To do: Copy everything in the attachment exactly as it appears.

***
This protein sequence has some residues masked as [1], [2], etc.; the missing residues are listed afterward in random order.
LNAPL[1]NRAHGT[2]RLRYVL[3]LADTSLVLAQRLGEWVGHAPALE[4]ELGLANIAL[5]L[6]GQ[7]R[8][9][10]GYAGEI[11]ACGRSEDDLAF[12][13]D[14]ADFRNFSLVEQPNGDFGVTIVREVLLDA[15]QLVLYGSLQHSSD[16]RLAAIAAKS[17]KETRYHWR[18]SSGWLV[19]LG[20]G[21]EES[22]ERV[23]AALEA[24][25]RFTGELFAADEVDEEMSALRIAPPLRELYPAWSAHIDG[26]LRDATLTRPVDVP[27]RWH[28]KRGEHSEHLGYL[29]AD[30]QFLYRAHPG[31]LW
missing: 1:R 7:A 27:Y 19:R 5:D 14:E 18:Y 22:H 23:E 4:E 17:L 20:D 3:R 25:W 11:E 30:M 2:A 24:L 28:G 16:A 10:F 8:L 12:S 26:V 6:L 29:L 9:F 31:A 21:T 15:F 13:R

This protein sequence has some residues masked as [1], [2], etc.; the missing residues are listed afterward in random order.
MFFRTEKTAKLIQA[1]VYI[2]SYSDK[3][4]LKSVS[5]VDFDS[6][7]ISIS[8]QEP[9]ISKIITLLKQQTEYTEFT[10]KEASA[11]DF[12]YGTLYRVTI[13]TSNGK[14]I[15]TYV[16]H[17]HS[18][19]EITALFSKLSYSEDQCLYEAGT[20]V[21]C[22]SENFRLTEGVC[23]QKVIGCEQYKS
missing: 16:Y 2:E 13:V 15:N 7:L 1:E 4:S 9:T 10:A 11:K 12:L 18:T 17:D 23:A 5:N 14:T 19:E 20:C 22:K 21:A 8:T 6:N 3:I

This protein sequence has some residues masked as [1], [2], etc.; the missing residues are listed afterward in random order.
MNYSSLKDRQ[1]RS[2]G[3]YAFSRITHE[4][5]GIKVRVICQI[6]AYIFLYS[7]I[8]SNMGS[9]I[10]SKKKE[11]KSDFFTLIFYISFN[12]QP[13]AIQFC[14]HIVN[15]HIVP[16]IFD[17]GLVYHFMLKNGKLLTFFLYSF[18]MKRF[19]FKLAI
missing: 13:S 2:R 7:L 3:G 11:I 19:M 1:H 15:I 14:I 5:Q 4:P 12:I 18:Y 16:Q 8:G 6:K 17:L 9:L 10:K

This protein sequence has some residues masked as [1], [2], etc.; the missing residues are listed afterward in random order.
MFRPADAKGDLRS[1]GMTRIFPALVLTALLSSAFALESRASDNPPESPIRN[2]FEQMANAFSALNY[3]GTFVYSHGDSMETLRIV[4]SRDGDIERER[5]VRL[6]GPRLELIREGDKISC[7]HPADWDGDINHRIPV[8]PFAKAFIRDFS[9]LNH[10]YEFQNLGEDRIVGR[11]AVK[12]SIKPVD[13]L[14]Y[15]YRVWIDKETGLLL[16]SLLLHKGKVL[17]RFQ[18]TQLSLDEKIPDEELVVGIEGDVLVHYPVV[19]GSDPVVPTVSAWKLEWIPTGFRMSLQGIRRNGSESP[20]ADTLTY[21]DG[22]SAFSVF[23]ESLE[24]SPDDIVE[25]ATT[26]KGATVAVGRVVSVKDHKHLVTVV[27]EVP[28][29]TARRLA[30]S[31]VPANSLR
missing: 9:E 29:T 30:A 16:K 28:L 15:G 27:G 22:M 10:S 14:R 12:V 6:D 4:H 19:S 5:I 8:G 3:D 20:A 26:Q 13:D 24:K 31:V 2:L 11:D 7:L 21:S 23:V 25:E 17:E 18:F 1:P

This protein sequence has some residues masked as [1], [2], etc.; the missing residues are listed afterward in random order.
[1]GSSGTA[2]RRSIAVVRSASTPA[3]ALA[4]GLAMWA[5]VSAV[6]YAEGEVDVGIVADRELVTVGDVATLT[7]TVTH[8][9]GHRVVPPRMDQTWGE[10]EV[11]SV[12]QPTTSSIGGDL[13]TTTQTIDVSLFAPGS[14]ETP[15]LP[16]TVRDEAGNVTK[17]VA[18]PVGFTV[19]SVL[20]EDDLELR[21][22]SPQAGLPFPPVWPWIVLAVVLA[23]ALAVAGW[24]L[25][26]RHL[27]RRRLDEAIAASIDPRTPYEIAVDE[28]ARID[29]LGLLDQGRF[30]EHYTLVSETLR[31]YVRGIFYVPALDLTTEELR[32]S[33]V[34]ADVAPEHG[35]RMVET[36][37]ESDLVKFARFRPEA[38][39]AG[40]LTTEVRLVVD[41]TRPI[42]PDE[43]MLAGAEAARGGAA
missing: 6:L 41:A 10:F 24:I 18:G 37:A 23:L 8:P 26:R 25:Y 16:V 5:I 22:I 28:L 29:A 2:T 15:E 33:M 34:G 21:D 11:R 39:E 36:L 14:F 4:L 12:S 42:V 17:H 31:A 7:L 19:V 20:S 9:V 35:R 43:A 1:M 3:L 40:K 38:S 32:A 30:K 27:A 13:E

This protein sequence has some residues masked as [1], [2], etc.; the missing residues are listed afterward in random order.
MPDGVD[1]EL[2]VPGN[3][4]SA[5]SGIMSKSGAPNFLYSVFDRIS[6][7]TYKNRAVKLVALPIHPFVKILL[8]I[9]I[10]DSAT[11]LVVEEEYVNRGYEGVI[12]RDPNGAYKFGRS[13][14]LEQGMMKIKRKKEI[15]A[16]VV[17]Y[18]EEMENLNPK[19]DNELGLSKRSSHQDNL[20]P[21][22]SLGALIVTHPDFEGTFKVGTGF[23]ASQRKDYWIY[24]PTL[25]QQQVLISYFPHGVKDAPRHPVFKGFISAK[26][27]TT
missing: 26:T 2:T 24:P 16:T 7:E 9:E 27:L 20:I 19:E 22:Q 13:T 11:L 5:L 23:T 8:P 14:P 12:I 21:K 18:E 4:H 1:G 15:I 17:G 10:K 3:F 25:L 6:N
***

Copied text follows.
This protein sequence has some residues masked as [1], [2], etc.; the missing residues are listed afterward in random order.
LNAPL[1]NRAHGT[2]RLRYVL[3]LADTSLVLAQRLGEWVGHAPALE[4]ELGLANIAL[5]L[6]GQ[7]R[8][9][10]GYAGEI[11]ACGRSEDDLAF[12][13]D[14]ADFRNFSLVEQPNGDFGVTIVREVLLDA[15]QLVLYGSLQHSSD[16]RLAAIAAKS[17]KETRYHWR[18]SSGWLV[19]LG[20]G[21]EES[22]ERV[23]AALEA[24][25]RFTGELFAADEVDEEMSALRIAPPLRELYPAWSAHIDG[26]LRDATLTRPVDVP[27]RWH[28]KRGEHSEHLGYL[29]AD[30]QFLYRAHPG[31]LW
missing: 1:R 7:A 27:Y 19:R 5:D 14:E 18:Y 22:H 23:E 4:E 17:L 20:D 3:R 25:W 11:E 30:M 2:A 24:L 28:G 16:A 10:F 8:L 12:S 26:V 6:L 29:L 9:F 31:A 21:T 15:F 13:R

This protein sequence has some residues masked as [1], [2], etc.; the missing residues are listed afterward in random order.
MFFRTEKTAKLIQA[1]VYI[2]SYSDK[3][4]LKSVS[5]VDFDS[6][7]ISIS[8]QEP[9]ISKIITLLKQQTEYTEFT[10]KEASA[11]DF[12]YGTLYRVTI[13]TSNGK[14]I[15]TYV[16]H[17]HS[18][19]EITALFSKLSYSEDQCLYEAGT[20]V[21]C[22]SENFRLTEGVC[23]QKVIGCEQYKS
missing: 16:Y 2:E 13:V 15:N 7:L 1:E 4:S 9:T 10:A 11:K 12:L 18:T 17:D 23:A 5:N 14:T 19:E 20:C 22:K 21:A 8:T 6:N 3:I

This protein sequence has some residues masked as [1], [2], etc.; the missing residues are listed afterward in random order.
MNYSSLKDRQ[1]RS[2]G[3]YAFSRITHE[4][5]GIKVRVICQI[6]AYIFLYS[7]I[8]SNMGS[9]I[10]SKKKE[11]KSDFFTLIFYISFN[12]QP[13]AIQFC[14]HIVN[15]HIVP[16]IFD[17]GLVYHFMLKNGKLLTFFLYSF[18]MKRF[19]FKLAI
missing: 13:S 2:R 7:L 3:G 11:I 19:M 1:H 15:I 14:I 5:Q 4:P 12:I 18:Y 16:Q 8:G 6:K 17:L 9:L 10:K

This protein sequence has some residues masked as [1], [2], etc.; the missing residues are listed afterward in random order.
MFRPADAKGDLRS[1]GMTRIFPALVLTALLSSAFALESRASDNPPESPIRN[2]FEQMANAFSALNY[3]GTFVYSHGDSMETLRIV[4]SRDGDIERER[5]VRL[6]GPRLELIREGDKISC[7]HPADWDGDINHRIPV[8]PFAKAFIRDFS[9]LNH[10]YEFQNLGEDRIVGR[11]AVK[12]SIKPVD[13]L[14]Y[15]YRVWIDKETGLLL[16]SLLLHKGKVL[17]RFQ[18]TQLSLDEKIPDEELVVGIEGDVLVHYPVV[19]GSDPVVPTVSAWKLEWIPTGFRMSLQGIRRNGSESP[20]ADTLTY[21]DG[22]SAFSVF[23]ESLE[24]SPDDIVE[25]ATT[26]KGATVAVGRVVSVKDHKHLVTVV[27]EVP[28][29]TARRLA[30]S[31]VPANSLR
missing: 9:E 29:T 30:A 16:K 28:L 15:G 27:G 22:M 10:S 14:R 12:V 6:D 4:H 19:S 5:I 8:G 3:D 20:A 26:Q 13:D 24:K 31:V 2:L 11:D 7:L 21:S 23:V 25:E 17:E 18:F 1:P

This protein sequence has some residues masked as [1], [2], etc.; the missing residues are listed afterward in random order.
[1]GSSGTA[2]RRSIAVVRSASTPA[3]ALA[4]GLAMWA[5]VSAV[6]YAEGEVDVGIVADRELVTVGDVATLT[7]TVTH[8][9]GHRVVPPRMDQTWGE[10]EV[11]SV[12]QPTTSSIGGDL[13]TTTQTIDVSLFAPGS[14]ETP[15]LP[16]TVRDEAGNVTK[17]VA[18]PVGFTV[19]SVL[20]EDDLELR[21][22]SPQAGLPFPPVWPWIVLAVVLA[23]ALAVAGW[24]L[25][26]RHL[27]RRRLDEAIAASIDPRTPYEIAVDE[28]ARID[29]LGLLDQGRF[30]EHYTLVSETLR[31]YVRGIFYVPALDLTTEELR[32]S[33]V[34]ADVAPEHG[35]RMVET[36][37]ESDLVKFARFRPEA[38][39]AG[40]LTTEVRLVVD[41]TRPI[42]PDE[43]MLAGAEAARGGAA
missing: 6:L 41:A 10:F 24:I 18:G 37:A 23:L 8:P 26:R 25:Y 16:V 5:I 22:I 28:L 29:A 2:T 15:E 33:M 34:G 21:D 11:R 39:E 36:L 14:F 4:L 12:S 42:V 17:H 31:A 7:L 19:V 20:S 9:V 35:R 43:A 1:M 3:L 40:K 38:S 32:A 30:K 27:A 13:E

This protein sequence has some residues masked as [1], [2], etc.; the missing residues are listed afterward in random order.
MPDGVD[1]EL[2]VPGN[3][4]SA[5]SGIMSKSGAPNFLYSVFDRIS[6][7]TYKNRAVKLVALPIHPFVKILL[8]I[9]I[10]DSAT[11]LVVEEEYVNRGYEGVI[12]RDPNGAYKFGRS[13][14]LEQGMMKIKRKKEI[15]A[16]VV[17]Y[18]EEMENLNPK[19]DNELGLSKRSSHQDNL[20]P[21][22]SLGALIVTHPDFEGTFKVGTGF[23]ASQRKDYWIY[24]PTL[25]QQQVLISYFPHGVKDAPRHPVFKGFISAK[26][27]TT
missing: 26:T 2:T 24:P 16:T 7:E 9:E 27:L 20:I 19:E 22:Q 13:T 11:L 5:L 23:T 8:P 14:P 12:I 21:K 18:E 4:H 1:G 15:I 17:G 10:K 3:F 25:L 6:N